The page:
518-10KDefensesandRemediesoutline

518-10KDefensesandRemediesoutline - CHAPTER TEN CONTRACT...

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CHAPTER TEN CONTRACT DEFENSES AND REMEDIES Introduction This chapter discusses legal capacity and legality A defense to a contract is a legal excuse for failing to perform Capacity and legality may serve as a defense Although most contracts are discharged by complete performance, there are other ways to discharge a contract This chapter also discusses the kind of damages and remedies that are available Elements of a Contract: Part 2 LEGAL CAPACITY Two issues: Mental competency and Age When a person is adjudged mentally incompetent and a guardian appointed, they have no legal capacity to enter a contract and the contract is void Limited competence exists when one or both parties are: 1. minors, 2. are intoxicated, or 3. are mentally incompetent, but not officially judged to be mentally incompetent by a court These parties have full legal capacity to enter into a contract, but they may be able to avoid liability under the contract The contract is voidable Minors The age of majority varies from state to state, but we use 18 Minor may disaffirm with exceptions as to necessities
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At any time prior to or within a reasonable time after reaching the age of majority Failing to do so the contract is ratified If the contract is executory, a minor has no obligation to act Inaction does not constitute ratification Only after reaching the age of majority may a person ratify a contract made as a minor A contract to purchase necessities may not be totally disaffirmed by a minor The minor is liable for the reasonable value of the goods or services actually used The law imposes a quasi-contractual duty to pay if no parent or guardian is willing and able to furnish the required necessities Under the Uniform Commercial Code a minor may not recover goods that she sells to an adult if the adult purchaser transfers the goods to a bona fide (good faith) purchaser for value The third party has a right to keep goods purchased in good faith even though there is a dispute between the original parties If both parties are minors, each has a right to disaffirm When the minor disaffirms the contract, and no third party is involved, the adult must return the item to the minor or its equivalent value, if unavailable The minor must also return whatever was received In most states, the minor’s duty is only to return goods or other consideration The minor is not responsible for: 1. depreciation or 2. nonwillful damage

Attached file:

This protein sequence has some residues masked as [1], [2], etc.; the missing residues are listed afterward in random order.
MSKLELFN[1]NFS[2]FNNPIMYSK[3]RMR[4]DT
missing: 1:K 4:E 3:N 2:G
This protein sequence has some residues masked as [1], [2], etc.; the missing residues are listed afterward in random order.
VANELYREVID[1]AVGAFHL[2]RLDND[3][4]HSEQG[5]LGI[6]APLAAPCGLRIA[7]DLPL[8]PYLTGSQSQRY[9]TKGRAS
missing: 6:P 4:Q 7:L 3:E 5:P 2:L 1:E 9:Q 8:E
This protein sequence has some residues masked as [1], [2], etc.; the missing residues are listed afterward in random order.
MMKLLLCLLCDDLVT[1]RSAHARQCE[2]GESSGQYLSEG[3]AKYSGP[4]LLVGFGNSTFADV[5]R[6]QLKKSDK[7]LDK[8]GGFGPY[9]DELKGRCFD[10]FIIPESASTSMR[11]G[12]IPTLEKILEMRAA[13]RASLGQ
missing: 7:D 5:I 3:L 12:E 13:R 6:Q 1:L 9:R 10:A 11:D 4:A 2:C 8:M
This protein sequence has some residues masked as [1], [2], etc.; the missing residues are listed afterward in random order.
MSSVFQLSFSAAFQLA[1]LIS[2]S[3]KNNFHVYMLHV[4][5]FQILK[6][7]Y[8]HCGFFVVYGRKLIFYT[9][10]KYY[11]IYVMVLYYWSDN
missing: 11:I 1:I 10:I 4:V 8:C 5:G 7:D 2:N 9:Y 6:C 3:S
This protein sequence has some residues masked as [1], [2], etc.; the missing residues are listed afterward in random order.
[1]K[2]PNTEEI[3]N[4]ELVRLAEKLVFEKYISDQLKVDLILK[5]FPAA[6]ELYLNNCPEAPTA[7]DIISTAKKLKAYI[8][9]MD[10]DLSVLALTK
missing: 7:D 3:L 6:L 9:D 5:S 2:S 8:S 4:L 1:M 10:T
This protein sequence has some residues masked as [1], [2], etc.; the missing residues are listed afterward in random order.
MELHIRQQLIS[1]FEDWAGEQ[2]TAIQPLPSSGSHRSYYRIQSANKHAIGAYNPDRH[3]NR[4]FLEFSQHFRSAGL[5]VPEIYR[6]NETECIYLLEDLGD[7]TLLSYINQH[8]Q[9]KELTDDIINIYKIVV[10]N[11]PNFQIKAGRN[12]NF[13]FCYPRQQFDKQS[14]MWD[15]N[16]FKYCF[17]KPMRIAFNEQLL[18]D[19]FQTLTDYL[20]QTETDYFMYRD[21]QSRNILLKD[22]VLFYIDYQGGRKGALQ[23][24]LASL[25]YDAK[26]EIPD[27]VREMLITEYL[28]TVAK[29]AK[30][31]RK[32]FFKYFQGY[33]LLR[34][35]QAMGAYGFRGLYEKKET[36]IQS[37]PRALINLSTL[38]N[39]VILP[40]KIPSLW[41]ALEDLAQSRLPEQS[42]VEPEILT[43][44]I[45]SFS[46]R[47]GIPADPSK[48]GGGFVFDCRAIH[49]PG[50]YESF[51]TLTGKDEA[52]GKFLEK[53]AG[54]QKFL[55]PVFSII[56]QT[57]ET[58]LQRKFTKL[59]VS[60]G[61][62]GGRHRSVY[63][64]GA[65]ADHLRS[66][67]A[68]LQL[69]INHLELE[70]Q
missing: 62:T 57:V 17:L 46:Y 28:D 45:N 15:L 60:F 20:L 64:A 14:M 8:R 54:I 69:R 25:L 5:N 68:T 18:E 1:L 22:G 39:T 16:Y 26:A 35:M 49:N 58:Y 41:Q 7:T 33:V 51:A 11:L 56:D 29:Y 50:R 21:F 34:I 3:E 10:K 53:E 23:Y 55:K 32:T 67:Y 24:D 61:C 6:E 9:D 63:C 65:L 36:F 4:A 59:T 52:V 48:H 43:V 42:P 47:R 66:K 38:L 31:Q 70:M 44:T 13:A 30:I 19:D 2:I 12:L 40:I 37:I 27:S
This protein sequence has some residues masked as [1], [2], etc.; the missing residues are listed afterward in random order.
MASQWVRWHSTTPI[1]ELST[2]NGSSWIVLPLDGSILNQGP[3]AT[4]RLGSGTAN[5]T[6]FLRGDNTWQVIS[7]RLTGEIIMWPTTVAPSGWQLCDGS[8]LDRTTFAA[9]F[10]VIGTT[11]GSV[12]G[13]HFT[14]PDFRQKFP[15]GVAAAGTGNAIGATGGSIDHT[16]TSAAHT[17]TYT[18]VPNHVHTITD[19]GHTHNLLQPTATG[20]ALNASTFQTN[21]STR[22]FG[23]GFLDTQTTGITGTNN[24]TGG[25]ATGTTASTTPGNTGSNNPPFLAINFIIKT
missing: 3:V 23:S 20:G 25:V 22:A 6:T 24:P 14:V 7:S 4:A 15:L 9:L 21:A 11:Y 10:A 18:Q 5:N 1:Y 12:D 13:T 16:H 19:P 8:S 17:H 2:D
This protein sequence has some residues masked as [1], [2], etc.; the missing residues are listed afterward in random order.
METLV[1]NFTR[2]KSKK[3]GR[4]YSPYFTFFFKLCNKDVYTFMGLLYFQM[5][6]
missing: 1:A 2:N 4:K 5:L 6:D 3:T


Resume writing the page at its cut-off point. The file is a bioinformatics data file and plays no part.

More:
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Swalberg v. Hannegan Fraud on the part of the minor? Four different approaches: 1. Minor may still disaffirm (because they still lack capacity) and must only return what is left (if anything); 2. Minor may disaffirm but the item must be returned to the adult; 3. Minor may disaffirm but is liable for fraud; 4. Minor may not disaffirm. LEGALITY
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518-10KDefensesandRemediesoutline - CHAPTER TEN CONTRACT...

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